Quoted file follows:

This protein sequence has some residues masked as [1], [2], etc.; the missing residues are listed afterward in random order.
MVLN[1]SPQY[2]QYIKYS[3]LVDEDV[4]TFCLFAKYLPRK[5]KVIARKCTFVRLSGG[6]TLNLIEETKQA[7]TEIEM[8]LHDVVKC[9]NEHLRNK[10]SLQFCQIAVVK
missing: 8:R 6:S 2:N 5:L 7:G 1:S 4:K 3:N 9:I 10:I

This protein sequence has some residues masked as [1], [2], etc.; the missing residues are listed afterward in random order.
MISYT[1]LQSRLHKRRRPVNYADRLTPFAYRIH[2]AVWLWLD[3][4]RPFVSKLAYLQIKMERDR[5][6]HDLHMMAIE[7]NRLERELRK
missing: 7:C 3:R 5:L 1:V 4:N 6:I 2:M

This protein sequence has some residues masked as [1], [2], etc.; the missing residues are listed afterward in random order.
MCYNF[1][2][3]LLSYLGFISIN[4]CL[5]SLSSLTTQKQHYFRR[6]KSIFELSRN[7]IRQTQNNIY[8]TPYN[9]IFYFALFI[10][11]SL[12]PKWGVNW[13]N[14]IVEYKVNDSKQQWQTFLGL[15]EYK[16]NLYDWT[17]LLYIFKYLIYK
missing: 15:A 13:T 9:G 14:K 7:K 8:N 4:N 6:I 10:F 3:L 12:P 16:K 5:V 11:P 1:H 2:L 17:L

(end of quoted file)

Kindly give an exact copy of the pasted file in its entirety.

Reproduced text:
This protein sequence has some residues masked as [1], [2], etc.; the missing residues are listed afterward in random order.
MVLN[1]SPQY[2]QYIKYS[3]LVDEDV[4]TFCLFAKYLPRK[5]KVIARKCTFVRLSGG[6]TLNLIEETKQA[7]TEIEM[8]LHDVVKC[9]NEHLRNK[10]SLQFCQIAVVK
missing: 8:R 6:S 2:N 5:L 7:G 1:S 4:K 3:N 9:I 10:I

This protein sequence has some residues masked as [1], [2], etc.; the missing residues are listed afterward in random order.
MISYT[1]LQSRLHKRRRPVNYADRLTPFAYRIH[2]AVWLWLD[3][4]RPFVSKLAYLQIKMERDR[5][6]HDLHMMAIE[7]NRLERELRK
missing: 7:C 3:R 5:L 1:V 4:N 6:I 2:M

This protein sequence has some residues masked as [1], [2], etc.; the missing residues are listed afterward in random order.
MCYNF[1][2][3]LLSYLGFISIN[4]CL[5]SLSSLTTQKQHYFRR[6]KSIFELSRN[7]IRQTQNNIY[8]TPYN[9]IFYFALFI[10][11]SL[12]PKWGVNW[13]N[14]IVEYKVNDSKQQWQTFLGL[15]EYK[16]NLYDWT[17]LLYIFKYLIYK
missing: 15:A 13:T 9:G 14:K 7:K 8:N 4:N 6:I 10:F 3:L 12:P 16:K 5:V 11:P 1:H 2:L 17:L